Greens Farms Garden Club members (from left) Ann Watkins, Barbara Harman, Wynn Herrmann, Rivers Teske and Donnie Nader take a rare break from their Earthplace work.

Greens Farms Garden Club members (from left) Ann Watkins, Barbara Harman, Wynn Herrmann, Rivers Teske and Donnie Nader take a rare break at Earthplace.

Today the garden is once again a delight. It supports local wildlife like grey tree frogs. Honeybees pollinate the flora. Birds and butterflies abound.

Staff and visitors love it. And, says Greens Farms Garden Club past president Wynn Hermann, members and Earthplace employees enjoy a “wonderful partnership.”

Earthplace's atrium garden blooms again.

Earthplace’s atrium garden blooms again.

On Saturday, March 11, guests will gather there for a Garden Party Gala. There’s great food and music, plus an auction. It’s a fundraiser for Earthplace’s education programs.

The theme of the evening is “Help Our Garden Grow.”

Which makes perfect sense. Whether it’s flowers or the environmental awareness of children, Earthplace plants seeds, nurtures and grows.

(The Garden Party Gala is set for 7-11 p.m. on Saturday, March 11. For information and tickets, click here.)

 

To Cesar Batalla School, With Love

If you’re like me, you spend time sitting in Riverside Avenue traffic wondering what goes on behind those mysterious windows above Arezzo restaurant.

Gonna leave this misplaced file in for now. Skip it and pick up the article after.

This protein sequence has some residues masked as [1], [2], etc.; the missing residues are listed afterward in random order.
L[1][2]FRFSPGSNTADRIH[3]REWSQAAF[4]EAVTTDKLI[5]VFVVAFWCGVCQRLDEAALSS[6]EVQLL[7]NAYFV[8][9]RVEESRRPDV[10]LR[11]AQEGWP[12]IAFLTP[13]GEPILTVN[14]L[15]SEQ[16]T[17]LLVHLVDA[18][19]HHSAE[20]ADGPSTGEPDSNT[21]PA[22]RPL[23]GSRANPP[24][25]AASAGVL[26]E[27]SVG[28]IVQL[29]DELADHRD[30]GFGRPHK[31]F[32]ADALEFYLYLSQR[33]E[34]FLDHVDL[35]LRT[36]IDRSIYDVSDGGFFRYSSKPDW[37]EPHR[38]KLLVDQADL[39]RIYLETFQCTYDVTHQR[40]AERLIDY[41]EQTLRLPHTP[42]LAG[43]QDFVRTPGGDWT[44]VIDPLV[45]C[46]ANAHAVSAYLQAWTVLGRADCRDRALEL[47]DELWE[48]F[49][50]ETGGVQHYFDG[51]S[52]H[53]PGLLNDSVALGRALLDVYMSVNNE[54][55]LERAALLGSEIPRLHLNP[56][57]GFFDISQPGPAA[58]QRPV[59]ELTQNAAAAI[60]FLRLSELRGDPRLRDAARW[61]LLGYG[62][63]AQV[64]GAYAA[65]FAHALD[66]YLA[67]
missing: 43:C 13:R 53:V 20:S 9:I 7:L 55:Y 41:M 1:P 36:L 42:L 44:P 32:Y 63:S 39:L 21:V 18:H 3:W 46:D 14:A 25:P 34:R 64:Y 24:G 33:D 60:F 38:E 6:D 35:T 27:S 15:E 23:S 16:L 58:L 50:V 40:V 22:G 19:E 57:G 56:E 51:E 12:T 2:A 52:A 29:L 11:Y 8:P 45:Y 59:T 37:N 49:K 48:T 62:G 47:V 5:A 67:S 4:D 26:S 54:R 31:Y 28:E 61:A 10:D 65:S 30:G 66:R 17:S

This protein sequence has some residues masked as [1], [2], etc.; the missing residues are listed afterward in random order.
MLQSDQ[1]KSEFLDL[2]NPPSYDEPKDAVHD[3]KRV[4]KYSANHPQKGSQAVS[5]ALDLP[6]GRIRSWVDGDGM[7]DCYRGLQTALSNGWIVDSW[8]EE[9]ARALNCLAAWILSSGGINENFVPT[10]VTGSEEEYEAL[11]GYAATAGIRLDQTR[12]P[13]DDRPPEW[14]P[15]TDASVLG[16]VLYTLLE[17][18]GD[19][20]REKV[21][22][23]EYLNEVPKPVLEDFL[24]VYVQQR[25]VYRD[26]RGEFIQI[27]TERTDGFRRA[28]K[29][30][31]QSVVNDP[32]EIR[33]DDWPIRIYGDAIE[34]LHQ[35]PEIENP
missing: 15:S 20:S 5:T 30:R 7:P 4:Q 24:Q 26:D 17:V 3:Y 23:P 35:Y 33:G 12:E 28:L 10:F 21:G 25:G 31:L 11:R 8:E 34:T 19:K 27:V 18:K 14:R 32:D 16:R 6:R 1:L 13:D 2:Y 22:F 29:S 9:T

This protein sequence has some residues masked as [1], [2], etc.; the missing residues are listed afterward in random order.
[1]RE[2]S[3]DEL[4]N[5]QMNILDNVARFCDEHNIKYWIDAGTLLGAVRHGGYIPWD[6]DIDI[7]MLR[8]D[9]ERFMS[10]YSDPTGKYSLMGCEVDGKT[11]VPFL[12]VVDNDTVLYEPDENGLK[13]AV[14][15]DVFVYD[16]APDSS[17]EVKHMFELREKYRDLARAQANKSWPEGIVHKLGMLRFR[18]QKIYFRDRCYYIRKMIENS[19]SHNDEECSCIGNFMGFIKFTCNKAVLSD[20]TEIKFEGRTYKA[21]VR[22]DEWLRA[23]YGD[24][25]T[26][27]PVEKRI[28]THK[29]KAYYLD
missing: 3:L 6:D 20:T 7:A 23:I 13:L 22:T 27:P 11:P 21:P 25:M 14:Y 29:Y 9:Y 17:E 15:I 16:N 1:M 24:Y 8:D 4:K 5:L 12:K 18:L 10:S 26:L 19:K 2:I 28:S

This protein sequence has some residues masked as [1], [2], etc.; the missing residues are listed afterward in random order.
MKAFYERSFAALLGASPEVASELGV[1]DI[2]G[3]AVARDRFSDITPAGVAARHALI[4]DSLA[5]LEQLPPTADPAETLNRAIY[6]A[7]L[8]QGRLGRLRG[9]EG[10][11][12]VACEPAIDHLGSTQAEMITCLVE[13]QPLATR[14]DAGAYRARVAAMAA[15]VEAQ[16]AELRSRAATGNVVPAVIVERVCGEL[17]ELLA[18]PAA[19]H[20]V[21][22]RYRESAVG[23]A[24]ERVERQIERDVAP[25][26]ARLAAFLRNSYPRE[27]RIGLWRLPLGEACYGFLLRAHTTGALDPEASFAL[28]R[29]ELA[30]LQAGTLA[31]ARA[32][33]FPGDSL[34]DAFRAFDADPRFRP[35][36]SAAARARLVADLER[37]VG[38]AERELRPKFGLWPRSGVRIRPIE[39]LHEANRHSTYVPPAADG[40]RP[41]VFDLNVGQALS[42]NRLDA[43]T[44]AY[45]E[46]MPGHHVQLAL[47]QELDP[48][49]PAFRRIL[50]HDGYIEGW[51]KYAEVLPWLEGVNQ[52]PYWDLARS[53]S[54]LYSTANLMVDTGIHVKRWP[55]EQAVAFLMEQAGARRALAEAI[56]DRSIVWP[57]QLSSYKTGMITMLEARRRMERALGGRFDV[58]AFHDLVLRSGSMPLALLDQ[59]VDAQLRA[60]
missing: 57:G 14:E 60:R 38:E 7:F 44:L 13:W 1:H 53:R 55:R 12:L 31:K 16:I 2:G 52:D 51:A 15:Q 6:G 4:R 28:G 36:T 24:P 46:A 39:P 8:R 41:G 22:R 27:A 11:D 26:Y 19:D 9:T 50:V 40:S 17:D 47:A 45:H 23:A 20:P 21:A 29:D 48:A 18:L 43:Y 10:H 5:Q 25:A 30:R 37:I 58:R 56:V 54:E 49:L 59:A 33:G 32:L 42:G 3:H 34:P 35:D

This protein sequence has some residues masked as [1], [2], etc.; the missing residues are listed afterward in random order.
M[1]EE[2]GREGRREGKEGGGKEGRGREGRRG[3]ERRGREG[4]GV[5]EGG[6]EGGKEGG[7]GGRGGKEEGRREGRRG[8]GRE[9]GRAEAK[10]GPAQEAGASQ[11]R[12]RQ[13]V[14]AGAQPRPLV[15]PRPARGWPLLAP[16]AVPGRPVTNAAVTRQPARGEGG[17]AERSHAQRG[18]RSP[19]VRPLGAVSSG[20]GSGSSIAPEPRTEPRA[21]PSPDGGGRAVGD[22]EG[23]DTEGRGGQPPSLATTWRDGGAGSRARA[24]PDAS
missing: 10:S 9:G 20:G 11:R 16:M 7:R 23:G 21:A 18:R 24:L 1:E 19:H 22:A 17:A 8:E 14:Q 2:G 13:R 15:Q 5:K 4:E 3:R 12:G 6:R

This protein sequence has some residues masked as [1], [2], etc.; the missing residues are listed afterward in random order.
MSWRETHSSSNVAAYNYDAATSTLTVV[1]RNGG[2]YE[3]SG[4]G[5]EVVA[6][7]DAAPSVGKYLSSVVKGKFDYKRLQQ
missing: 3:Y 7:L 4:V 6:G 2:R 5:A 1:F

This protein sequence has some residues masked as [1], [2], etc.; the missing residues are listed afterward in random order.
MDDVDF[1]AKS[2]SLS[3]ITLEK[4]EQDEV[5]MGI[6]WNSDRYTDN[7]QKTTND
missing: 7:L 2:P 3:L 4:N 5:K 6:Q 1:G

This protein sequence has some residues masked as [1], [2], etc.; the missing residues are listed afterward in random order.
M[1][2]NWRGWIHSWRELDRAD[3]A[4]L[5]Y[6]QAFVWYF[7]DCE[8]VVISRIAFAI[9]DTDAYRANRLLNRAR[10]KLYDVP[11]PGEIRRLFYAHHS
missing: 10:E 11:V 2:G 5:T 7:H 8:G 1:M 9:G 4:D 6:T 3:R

bonnie-marcus-logoTurns out it’s a design studio, home to the Bonnie Marcus Collection. Launched by Diane von Furstenberg’s former right-hand woman, it’s where 10 very talented people — all local moms — create illustrations for bridal shower, wedding and party invitations; greeting cards; calendars and more.

Bonnie has developed licensing deals with some of the biggest companies in the world. Her designs are found in more than 50,000 retail and online stores.

But today her studio concentrates on one school, in nearby  Bridgeport.

Bonnie’s cards often feature hand-painted sparkles. So Westporter Nicole Straight — who volunteers at the Cesar Batalla School, and is a big fan of Bonnie Marcus Collections — came up with an idea: Give every student there a chance to make a sparkling Valentine’s Day card for someone special.

Westport middle school student Sydney Gusick helped package goodies at the Bonnie Marcus design studio.

Westport middle school student Sydney Gusick helped package goodies at the Bonnie Marcus design studio.

It could be a parent, sibling, teacher or friend. The key is for kids to have fun making their own cards.

Today, Nicole is delivered 1,200 sparkle pens to the school.

Plus Valentine’s gifts for each teacher: A calendar, filled with color and creativity, for every classroom.

Bonnie and the rest of her team enjoyed plenty of smiling faces at Cesar Batalla today.

Who knows? They may find a future designer there too.

(Hat tip: Robin Gusick)

Making a valentine, today at Cesar Batalla School.